"We face a defining moment," Mexican president Felipe Calderón said earlier this month in his third state of the union address. While he was talking about more than just the war on drugs, that is clearly the paramount security challenge facing Mexican authorities. Calderón has taken unprecedented actions against the drug cartels, starting with his decision, upon assuming office in December 2006, to battle the cartels with Mexican army units. Over the past three years, drug-related violence has claimed thousands of lives and turned cities such as Ciudad Juárez (which sits right across the border from El Paso, Texas) into bloody war zones.
But despite the continuing violence--in a particularly vicious attack on September 2, 18 people were killed execution style at a Juárez drug-rehabilitation center--Calderón's efforts have not been in vain. A new report from the U.S. State Department observes that "more than 43,000 individuals connected with the major cartels were arrested between December 2006 and February 2009," including senior members of the cartels. Mexican authorities confiscated 4,220 weapons in 2006 and 9,500 a year later; all told, they have seized "more than 27,000 since the beginning of 2008." Since January 2007, they have also confiscated some 65 metric tons of cocaine, nearly 1,250 kilos of methamphetamine, and roughly 4.2 million kilos of marijuana. These achievements are not insignificant.
Yet as the State Department report acknowledges, waging war on the drug cartels has been a costly enterprise. Between January 2008 and early May 2009, drug-related violence in Mexico caused around 7,500 deaths, "including members of the police and military personnel." In 2008 alone, 495 Mexican police and 27 Mexican military members died in drug-related violence. During the first half of this year, the violence claimed the lives of another 187 police and 16 military members.
These numbers send mixed signals about Calderón's progress in suppressing the cartels. Levels of violence remain dangerously high, and political corruption is a huge problem. Earlier this month, Calderón announced the resignation of his scandal-tainted attorney general, Eduardo Medina-Mora, and declared his intention to replace Medina-Mora with Arturo Chávez, the former attorney general of Chihuahua, the violence-plagued border state that contains Ciudad Juárez. As the AP noted, one of Medina-Mora's erstwhile subordinates, former Mexican drug czar Noe Ramirez, "was arrested for allegedly taking at least $450,000 from a member of a drug cartel in exchange for passing on information about police operations."
Calderón insisted that Chávez "has the necessary knowledge and experience to carry out the delicate task of attorney general, especially in these times when Mexico is building its future by decisively facing organized crime." Yet critics of Chávez complain that he failed to address human-rights violations in Chihuahua. Critics of Calderón, meanwhile, point to human-rights abuses committed by the Mexican army in the course of fighting the drug war.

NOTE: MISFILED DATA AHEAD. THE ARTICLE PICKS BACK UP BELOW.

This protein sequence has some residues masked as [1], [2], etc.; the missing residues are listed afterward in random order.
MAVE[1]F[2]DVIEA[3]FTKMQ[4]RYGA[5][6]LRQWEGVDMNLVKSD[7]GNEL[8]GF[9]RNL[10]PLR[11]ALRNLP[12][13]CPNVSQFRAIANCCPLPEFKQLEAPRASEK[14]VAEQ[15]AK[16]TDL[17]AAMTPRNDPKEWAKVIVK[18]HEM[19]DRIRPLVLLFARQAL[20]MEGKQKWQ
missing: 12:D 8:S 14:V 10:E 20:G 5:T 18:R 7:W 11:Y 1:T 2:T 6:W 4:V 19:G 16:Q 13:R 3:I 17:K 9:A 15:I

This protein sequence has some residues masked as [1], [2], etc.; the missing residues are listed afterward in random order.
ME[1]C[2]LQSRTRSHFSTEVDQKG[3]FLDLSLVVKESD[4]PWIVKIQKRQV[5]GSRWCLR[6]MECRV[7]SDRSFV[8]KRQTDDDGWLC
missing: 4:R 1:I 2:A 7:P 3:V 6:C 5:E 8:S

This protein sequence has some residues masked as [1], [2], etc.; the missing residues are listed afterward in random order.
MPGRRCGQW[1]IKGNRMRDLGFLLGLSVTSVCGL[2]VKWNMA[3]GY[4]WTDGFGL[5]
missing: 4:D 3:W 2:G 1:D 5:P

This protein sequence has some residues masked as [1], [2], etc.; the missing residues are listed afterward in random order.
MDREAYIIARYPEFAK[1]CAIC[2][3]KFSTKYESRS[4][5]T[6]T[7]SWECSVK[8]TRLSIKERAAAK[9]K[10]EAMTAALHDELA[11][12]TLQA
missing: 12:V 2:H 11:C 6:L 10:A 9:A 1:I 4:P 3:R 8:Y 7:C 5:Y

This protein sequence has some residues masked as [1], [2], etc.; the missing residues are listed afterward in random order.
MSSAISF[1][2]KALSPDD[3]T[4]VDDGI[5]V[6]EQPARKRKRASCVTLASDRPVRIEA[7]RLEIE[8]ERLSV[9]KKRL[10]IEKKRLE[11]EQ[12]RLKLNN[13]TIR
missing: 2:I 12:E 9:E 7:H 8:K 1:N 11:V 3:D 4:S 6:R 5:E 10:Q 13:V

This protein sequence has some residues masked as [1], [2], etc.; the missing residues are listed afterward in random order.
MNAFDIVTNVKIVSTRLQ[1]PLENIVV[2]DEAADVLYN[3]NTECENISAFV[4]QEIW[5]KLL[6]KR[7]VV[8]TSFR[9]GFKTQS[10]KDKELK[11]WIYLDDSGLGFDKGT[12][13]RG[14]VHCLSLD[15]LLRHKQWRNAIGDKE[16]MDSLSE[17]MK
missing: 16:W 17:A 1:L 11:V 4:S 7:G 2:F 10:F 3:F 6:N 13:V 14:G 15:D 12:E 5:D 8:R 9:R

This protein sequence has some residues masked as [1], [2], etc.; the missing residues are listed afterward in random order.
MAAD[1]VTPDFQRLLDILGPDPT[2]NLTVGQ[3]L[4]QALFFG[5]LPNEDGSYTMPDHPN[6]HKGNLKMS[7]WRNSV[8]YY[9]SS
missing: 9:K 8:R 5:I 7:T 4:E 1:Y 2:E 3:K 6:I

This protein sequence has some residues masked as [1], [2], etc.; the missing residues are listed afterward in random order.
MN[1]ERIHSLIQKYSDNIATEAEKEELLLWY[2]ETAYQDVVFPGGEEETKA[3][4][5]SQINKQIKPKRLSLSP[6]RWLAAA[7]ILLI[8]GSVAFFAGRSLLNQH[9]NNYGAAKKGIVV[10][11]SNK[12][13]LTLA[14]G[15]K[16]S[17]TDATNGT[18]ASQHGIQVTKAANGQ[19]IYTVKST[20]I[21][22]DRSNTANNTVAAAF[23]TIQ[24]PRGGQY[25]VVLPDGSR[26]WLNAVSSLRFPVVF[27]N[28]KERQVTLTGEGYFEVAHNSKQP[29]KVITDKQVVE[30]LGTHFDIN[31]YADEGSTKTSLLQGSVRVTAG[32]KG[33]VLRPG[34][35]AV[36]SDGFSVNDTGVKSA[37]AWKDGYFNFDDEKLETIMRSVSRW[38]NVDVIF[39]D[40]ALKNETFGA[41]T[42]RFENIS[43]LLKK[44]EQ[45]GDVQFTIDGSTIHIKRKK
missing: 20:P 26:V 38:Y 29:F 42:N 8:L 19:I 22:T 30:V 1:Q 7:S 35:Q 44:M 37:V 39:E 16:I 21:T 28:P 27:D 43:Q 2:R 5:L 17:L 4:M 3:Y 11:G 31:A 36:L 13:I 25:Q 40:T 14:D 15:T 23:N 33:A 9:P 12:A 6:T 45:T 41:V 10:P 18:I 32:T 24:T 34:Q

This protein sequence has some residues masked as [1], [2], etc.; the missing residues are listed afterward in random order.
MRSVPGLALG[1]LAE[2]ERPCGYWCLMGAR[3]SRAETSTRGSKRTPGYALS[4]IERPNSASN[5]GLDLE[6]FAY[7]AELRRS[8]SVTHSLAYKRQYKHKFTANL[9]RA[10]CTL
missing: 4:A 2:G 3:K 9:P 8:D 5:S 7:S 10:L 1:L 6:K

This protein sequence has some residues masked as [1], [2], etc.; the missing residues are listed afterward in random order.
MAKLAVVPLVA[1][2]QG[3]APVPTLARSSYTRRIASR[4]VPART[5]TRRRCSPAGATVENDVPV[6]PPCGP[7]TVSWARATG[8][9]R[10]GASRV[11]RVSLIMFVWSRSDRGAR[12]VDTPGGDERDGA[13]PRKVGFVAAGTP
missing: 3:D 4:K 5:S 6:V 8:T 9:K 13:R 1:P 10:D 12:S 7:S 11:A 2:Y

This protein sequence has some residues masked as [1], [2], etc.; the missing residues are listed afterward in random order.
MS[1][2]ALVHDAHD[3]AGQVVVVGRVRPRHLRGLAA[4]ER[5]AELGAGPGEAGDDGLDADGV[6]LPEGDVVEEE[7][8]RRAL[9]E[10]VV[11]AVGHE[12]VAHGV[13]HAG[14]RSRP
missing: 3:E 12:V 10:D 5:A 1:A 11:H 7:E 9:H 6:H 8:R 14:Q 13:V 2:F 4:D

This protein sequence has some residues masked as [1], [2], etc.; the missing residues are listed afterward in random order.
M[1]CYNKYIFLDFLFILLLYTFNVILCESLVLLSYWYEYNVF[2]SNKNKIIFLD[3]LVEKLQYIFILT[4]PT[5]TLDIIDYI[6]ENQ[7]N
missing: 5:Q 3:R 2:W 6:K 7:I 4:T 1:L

The army's record raises legitimate concerns. But Calderón has taken steps to prevent human-rights abuses and resolve accusations of misconduct against the military. He has worked hard to strengthen his country's legal institutions and reduce corruption. The State Department report observes that, in addition to increasing its security budget and directing army operations against the narco-traffickers, the Mexican government has "replaced numerous high-ranking federal officers in an anti-corruption campaign," and Calderón has "signed into law major judicial reform legislation designed to make the Mexican justice system more transparent, expeditious, and fair."
The U.S. is now aiding Mexican security officials through the Mérida Initiative, a three-year, $1.6 billion aid package designed to curb drug trafficking. Mérida began under the Bush administration in 2008. The State Department believes it will "improve the accountability and transparency of Mexican security forces" and also promote a better human-rights environment in Mexico. On September 1, the U.S. assistant secretary for international narcotics and law enforcement, David Johnson, announced that $214 million of the Mérida funds had been released. Johnson told reporters that the Mexican government has displayed "a clear commitment" to confront the cartels.
Indeed, Calderón's struggle against the drug lords is without precedent in recent Mexican history. Prior Mexican administrations sought an accommodation with the cartels. Calderón has declared war. The success or failure of that war will have a profound impact on the U.S. security. For both moral and practical reasons, Mexico deserves strong American support.
Jaime Daremblum, who served as Costa Rica's ambassador to the United States from 1998 to 2004, is director of the Center for Latin American Studies at the Hudson Institute.